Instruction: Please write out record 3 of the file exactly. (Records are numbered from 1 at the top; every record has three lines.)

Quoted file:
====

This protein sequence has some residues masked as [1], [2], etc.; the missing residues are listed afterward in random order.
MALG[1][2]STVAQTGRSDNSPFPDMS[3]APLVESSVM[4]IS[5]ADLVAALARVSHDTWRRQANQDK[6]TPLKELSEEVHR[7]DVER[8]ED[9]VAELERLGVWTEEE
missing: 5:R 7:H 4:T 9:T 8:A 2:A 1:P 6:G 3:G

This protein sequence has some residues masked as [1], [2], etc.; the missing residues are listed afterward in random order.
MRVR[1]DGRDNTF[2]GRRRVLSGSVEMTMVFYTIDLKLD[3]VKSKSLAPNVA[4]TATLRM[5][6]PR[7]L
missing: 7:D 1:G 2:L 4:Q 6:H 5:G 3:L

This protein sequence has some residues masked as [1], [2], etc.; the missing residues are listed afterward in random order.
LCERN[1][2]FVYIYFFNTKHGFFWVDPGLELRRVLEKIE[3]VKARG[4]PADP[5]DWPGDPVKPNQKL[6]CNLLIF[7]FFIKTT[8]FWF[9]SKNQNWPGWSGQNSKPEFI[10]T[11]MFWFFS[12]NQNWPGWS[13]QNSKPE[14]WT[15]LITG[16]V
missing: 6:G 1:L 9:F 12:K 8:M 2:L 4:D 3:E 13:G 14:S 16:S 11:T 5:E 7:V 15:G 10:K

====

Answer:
This protein sequence has some residues masked as [1], [2], etc.; the missing residues are listed afterward in random order.
LCERN[1][2]FVYIYFFNTKHGFFWVDPGLELRRVLEKIE[3]VKARG[4]PADP[5]DWPGDPVKPNQKL[6]CNLLIF[7]FFIKTT[8]FWF[9]SKNQNWPGWSGQNSKPEFI[10]T[11]MFWFFS[12]NQNWPGWS[13]QNSKPE[14]WT[15]LITG[16]V
missing: 6:G 1:L 9:F 12:K 8:M 2:L 4:D 3:E 13:G 14:S 16:S 11:T 5:E 7:V 15:G 10:K